The Nerman Museum of Contemporary Art
Johnson County Community College
Overland Park, KS
The Nerman Museum
The building occupants primarily consist of the patrons of the museum and the staff that maintain it. Being attached to an existing college building allows the students and staff to easily flow through each space, creating a connection between the arts and academia.
Education | Art Gallery | Café
2 stories above grade | 2 total
Construction Manager: JE Dunn Construction
Architect: Kyu Sung Woo Architects, Inc
Architect of Record: Gould Evans Goodman
Landscape Architect: Reed Hilderbrand
Structural Engineer: Walter P. Moore
MEP Engineer: Smith & Boucher
Civil Engineer: Kaw Valley Engineering
Tech Consultant: KJWW Engineering Consultants
Acoustical Consultant: Acoustical Design Group
Food Service: Santee Becker | no link available
Start: April 2005
Completion: August 2007
Aprox. $15 million
Details not released
Design Bid Build
Using bold and regular geometrical shapes, Kyu Sung Woo created an elegant, minimalist building that houses a wide range of activities. Its main function is to house the modern art that the museum displays. By using a plain, minimal approach, the interior architecture fades into the background, allowing the art to stand alone. The façade is made of local white limestone, and strategically placed windows. This style stands out from a more classical style building and reflects the modern art inside. The museum is experiential. Not only in the art that one comes to see, but in the building itself. Art can be found in the dramatic, central staircase, the gallery clerestories and giant windows, and the glass encased solarium. The Nerman Museum is meant to be a piece of art, as much as the art it protects inside.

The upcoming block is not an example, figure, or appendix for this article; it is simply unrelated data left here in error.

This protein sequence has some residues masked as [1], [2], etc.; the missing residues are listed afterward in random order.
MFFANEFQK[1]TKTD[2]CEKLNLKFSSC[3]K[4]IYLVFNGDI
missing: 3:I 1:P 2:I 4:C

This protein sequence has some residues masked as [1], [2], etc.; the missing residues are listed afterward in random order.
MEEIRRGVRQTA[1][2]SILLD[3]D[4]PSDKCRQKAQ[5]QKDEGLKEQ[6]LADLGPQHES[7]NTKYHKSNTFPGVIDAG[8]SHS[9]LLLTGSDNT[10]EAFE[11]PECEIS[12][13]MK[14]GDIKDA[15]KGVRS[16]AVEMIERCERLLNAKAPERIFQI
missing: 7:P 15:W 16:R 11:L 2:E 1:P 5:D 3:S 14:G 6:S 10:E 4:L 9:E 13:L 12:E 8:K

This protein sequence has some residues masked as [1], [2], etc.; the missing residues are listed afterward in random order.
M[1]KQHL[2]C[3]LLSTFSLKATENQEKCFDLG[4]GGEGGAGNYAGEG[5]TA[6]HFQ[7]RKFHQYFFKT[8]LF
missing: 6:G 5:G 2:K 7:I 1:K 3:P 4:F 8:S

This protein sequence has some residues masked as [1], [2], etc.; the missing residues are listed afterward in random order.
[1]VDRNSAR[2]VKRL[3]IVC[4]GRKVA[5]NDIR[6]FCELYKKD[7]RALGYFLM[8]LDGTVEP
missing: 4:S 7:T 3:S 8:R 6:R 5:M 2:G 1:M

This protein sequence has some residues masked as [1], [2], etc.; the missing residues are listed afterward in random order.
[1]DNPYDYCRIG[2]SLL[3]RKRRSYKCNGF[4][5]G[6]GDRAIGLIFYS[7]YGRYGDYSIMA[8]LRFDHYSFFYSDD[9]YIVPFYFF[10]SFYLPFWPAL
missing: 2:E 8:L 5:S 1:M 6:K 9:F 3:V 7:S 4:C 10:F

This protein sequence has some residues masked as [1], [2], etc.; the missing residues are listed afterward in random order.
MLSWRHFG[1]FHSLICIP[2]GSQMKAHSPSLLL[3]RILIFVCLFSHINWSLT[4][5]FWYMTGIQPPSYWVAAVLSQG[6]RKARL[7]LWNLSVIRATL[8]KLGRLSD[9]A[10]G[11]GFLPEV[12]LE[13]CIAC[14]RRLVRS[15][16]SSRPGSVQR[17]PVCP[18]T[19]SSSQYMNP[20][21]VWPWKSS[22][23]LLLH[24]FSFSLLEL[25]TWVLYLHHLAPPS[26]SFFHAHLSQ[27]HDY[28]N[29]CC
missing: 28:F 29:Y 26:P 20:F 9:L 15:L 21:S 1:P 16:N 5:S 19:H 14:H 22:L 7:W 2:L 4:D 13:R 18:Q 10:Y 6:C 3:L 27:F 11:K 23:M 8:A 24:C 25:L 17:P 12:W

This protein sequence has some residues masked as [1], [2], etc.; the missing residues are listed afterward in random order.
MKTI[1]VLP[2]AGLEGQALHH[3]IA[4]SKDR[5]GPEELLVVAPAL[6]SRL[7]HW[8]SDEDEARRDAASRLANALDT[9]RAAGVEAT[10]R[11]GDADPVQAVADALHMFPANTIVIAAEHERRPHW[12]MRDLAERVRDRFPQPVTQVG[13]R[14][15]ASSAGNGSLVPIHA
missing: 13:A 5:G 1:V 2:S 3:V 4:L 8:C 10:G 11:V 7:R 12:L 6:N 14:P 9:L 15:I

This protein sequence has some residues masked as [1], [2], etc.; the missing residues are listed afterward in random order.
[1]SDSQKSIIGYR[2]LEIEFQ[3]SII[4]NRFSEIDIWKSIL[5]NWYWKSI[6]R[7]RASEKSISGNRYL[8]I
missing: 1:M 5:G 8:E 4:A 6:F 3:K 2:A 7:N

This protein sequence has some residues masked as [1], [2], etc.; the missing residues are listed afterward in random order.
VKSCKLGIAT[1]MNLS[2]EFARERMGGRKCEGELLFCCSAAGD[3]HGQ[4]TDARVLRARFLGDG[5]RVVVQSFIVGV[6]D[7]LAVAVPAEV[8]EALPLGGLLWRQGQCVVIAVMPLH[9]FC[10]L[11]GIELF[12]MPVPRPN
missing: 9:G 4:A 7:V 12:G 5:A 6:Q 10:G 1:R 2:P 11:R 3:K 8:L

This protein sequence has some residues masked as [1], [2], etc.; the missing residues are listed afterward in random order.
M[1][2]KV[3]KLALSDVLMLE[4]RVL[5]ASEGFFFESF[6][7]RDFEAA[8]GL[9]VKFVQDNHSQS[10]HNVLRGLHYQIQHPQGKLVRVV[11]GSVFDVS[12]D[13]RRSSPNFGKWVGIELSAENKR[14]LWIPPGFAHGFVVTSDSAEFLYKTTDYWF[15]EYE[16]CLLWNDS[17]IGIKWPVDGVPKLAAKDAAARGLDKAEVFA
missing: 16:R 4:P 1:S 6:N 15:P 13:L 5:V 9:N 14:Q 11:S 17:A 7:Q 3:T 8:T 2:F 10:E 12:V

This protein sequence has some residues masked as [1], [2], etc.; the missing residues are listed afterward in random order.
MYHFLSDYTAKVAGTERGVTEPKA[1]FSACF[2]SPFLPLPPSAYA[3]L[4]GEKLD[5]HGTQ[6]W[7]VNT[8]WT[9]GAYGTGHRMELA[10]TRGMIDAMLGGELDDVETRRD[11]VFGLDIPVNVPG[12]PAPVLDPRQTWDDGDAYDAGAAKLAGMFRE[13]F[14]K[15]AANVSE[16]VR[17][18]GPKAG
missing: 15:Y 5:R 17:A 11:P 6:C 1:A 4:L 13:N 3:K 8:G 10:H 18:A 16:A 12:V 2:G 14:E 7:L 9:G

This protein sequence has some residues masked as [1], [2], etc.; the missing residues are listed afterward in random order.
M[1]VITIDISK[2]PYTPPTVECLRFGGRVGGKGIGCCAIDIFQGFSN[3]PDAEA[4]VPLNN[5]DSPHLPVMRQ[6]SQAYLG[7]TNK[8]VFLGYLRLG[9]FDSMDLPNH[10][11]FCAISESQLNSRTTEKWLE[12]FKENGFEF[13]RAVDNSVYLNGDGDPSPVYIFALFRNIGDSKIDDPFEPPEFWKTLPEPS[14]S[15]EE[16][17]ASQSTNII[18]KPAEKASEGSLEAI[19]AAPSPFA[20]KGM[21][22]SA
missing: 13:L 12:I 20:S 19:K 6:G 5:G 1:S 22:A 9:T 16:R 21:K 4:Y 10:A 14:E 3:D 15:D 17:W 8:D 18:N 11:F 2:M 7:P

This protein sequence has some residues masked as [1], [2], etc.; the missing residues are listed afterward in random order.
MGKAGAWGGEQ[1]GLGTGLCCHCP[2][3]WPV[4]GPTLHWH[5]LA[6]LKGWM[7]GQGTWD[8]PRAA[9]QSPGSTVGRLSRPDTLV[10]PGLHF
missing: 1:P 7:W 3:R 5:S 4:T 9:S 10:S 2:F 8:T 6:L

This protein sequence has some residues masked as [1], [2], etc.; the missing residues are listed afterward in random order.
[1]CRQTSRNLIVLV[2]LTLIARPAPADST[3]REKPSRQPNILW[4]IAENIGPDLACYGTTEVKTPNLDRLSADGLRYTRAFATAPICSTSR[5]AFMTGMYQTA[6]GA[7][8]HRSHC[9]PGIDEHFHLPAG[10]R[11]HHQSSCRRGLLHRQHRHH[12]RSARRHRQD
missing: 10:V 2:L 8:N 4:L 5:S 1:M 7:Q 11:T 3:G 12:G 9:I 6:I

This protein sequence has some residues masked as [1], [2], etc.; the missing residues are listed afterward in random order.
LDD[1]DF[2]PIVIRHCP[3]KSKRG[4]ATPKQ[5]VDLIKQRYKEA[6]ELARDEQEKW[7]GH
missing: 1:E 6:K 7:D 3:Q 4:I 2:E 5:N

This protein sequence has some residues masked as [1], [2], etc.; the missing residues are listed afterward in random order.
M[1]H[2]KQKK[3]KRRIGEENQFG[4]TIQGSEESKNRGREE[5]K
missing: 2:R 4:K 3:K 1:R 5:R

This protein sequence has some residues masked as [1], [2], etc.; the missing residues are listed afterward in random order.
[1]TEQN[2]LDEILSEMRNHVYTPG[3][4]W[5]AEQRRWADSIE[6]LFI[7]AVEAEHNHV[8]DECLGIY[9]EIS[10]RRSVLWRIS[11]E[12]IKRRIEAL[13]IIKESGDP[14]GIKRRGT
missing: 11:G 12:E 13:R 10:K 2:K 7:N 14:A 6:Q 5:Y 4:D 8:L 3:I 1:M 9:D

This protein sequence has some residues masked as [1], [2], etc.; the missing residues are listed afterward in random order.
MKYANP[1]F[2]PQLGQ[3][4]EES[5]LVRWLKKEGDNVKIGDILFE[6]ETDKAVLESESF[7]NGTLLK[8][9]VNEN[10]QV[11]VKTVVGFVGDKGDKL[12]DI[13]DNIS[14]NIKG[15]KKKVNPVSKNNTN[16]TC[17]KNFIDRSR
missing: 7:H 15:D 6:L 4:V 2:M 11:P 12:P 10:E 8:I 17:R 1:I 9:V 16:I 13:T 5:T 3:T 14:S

International Existing Building Code
International Fire Code
International Plumbing Code
International Energy Code
International Mechanical Code
International Fuel Gas Code
International Property Maintenance Code
International Private Sewage Disposal Code
Commercial – 2 Zoning: Planned General Business District
No building height limit
Minimum front yard – 10 feet
"Any lighting used to illuminate an off-street parking area, sign or other structure shall be arranged as to deflect light away from any adjoining residentially zoned property or from public streets. Direct or sky-reflected glare, from flood-lights or commercial operations, shall not be directed into any adjoining property. The source of lights shall be hooded or controlled. Bare incandescent light bulbs shall not be permitted in view of adjacent property or public right-of-way. Any light or combination of lights that cast light on a public street shall not exceed one foot-candle (meter reading) as measured from the centerline of the street. Any light or combination of lights that cast light on adjacent residentially zoned property shall not exceed 0.5 foot-candles (meter reading) as measured from said property line."
IBC Section 304.1 Business Group B: Educational occupancies for students above the 12th grade
Assembly Group A-3
Clad in local Kansas limestone. Expansive glazing on first floor with strategic window placement on second floor. Solarium, joining the two buildings, is covered in glass on 2 sides and the roof as well as perforated metal for daylight control. The overall shape of the building is very regular with clean edges which results in the absence of any cornicing or footings. At the top of the façade walls, limestone coping is applied.